When Donald Trump recently proposed sending illegals apprehended at the border back where they came from with no trial, Democrats and their media enablers cried “Foul.” Every major news outlet, from the New York Times to the Washington Post, published a primer on due process and why Americans should be up in arms (figuratively speaking!) over the president’s remarks.
What Trump was suggesting was nothing new. In February of 2017, his own Department of Homeland Security issued new guidelines that allowed immigration authorities to broaden the class of illegal border crossers who were subject to expedited deportation proceedings.
But even if Trump’s recommendation were sui generis, the law is on his side. As Matt O’Brien, a former chief of the national security division at the U.S. Citizenship and Immigration Services (CIS), writes at PoliZette, “Illegal aliens are entitled to considerably less immigration due process than their advocates would have us believe.”
He goes on to cite case after case in which the U.S. Supreme Court ruled against the claim of “affirmative rights” by illegals and their advocates, while re-affirming the unquestioned authority of the federal government and its agents to decide who gets to stay and who doesn’t. In one of the cases, Ekiu v. United States, the high court ruled:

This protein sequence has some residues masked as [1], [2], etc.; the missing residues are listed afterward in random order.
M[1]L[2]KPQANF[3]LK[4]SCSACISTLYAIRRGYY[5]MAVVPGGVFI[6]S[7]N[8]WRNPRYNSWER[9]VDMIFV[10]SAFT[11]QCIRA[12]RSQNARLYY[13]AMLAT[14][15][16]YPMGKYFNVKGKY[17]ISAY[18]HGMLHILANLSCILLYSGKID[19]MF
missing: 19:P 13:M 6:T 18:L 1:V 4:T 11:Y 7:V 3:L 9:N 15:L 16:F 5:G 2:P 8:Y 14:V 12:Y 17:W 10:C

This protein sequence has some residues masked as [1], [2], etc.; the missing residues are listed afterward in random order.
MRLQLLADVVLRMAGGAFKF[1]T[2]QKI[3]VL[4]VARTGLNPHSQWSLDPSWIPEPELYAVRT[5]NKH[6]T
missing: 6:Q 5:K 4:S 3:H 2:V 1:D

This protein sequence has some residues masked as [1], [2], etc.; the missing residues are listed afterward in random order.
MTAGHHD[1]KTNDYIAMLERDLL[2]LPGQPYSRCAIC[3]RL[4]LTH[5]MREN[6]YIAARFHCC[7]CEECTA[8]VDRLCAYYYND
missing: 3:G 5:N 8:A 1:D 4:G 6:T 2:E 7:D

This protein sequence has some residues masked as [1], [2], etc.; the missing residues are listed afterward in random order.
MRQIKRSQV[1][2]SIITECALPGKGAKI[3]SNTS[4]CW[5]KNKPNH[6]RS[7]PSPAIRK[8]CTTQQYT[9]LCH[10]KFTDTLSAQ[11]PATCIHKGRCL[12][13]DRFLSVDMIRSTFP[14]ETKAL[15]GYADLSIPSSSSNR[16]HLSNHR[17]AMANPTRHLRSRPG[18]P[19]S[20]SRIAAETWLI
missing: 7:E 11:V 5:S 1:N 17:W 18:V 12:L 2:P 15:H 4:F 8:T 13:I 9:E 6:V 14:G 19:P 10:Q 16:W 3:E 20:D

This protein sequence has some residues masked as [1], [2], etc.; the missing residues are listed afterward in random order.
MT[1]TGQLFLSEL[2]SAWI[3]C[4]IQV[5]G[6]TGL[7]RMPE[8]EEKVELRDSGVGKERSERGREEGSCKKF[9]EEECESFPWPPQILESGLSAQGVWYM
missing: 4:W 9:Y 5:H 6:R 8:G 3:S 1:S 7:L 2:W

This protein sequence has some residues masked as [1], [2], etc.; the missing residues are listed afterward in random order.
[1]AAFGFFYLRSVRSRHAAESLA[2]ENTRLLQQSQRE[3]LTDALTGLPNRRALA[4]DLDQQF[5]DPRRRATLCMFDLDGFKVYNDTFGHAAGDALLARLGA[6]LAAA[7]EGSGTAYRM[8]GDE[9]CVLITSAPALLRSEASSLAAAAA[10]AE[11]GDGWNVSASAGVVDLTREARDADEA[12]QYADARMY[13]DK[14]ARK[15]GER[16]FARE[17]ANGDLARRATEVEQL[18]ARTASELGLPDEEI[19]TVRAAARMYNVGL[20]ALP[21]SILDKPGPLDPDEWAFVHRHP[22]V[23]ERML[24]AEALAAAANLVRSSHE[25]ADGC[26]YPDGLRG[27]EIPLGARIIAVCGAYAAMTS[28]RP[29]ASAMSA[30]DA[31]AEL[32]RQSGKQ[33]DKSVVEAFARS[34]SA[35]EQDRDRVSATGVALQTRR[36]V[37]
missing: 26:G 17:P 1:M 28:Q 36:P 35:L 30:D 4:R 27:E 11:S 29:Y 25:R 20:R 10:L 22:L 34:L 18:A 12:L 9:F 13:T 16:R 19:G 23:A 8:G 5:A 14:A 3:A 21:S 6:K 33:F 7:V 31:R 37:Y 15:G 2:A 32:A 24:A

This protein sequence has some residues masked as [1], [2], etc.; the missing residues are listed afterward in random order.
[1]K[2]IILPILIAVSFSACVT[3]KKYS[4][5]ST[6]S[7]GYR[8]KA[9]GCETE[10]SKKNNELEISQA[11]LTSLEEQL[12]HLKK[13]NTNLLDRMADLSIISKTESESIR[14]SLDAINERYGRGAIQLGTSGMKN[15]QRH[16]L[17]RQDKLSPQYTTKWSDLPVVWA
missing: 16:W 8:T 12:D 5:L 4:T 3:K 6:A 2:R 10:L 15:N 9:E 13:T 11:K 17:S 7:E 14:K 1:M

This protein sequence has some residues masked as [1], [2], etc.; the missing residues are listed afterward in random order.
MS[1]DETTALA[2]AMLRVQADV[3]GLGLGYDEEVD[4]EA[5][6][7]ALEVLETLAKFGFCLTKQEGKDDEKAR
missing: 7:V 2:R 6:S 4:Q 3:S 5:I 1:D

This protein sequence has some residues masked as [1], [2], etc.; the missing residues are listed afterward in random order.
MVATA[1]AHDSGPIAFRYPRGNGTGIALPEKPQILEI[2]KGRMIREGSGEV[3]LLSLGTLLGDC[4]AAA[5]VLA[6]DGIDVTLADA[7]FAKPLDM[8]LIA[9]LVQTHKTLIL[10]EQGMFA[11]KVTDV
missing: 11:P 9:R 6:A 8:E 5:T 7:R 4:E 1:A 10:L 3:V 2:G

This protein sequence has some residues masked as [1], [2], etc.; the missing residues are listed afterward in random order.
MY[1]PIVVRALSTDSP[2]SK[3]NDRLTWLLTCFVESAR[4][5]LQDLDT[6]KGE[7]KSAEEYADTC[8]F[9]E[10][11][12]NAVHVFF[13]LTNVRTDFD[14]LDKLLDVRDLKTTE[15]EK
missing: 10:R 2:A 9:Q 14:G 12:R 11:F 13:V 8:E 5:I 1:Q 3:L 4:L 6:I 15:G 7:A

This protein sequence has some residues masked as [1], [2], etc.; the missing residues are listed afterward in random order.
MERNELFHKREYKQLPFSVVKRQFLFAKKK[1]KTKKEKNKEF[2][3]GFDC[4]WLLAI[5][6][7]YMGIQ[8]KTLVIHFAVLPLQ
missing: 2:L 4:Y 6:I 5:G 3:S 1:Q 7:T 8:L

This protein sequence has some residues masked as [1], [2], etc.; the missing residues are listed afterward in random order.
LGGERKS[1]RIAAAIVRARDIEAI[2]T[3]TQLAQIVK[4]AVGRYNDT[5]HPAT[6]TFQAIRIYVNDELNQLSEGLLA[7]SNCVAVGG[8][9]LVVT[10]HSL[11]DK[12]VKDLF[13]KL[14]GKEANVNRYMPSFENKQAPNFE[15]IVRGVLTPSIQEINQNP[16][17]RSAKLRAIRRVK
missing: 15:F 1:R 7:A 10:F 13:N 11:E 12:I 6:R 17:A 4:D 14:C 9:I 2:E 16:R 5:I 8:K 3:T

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It is an accepted maxim of international law that every sovereign nation has the power, as inherent in sovereignty and essential to self-preservation, to forbid the entrance of foreigners within its dominions or to admit them only in such cases and upon such conditions as it may see fit to prescribe.
Another of the decisions, Knauff v. Shaughnessy, was even definitive about the enumeration of powers among the several branches of government, specifying:
Whatever the rule may be concerning deportation of persons who have gained entry into the United States, it is not within the province of any court, unless expressly authorized by law, to review the determination of the political branch of the government to exclude a given alien.
O’Brien sums the argument up thus:
That foreign nationals outside our borders are not owed any due process whatsoever. The United States may exclude them at will. It also means that illegal aliens apprehended within the United States are entitled only to such due process as Congress accords them.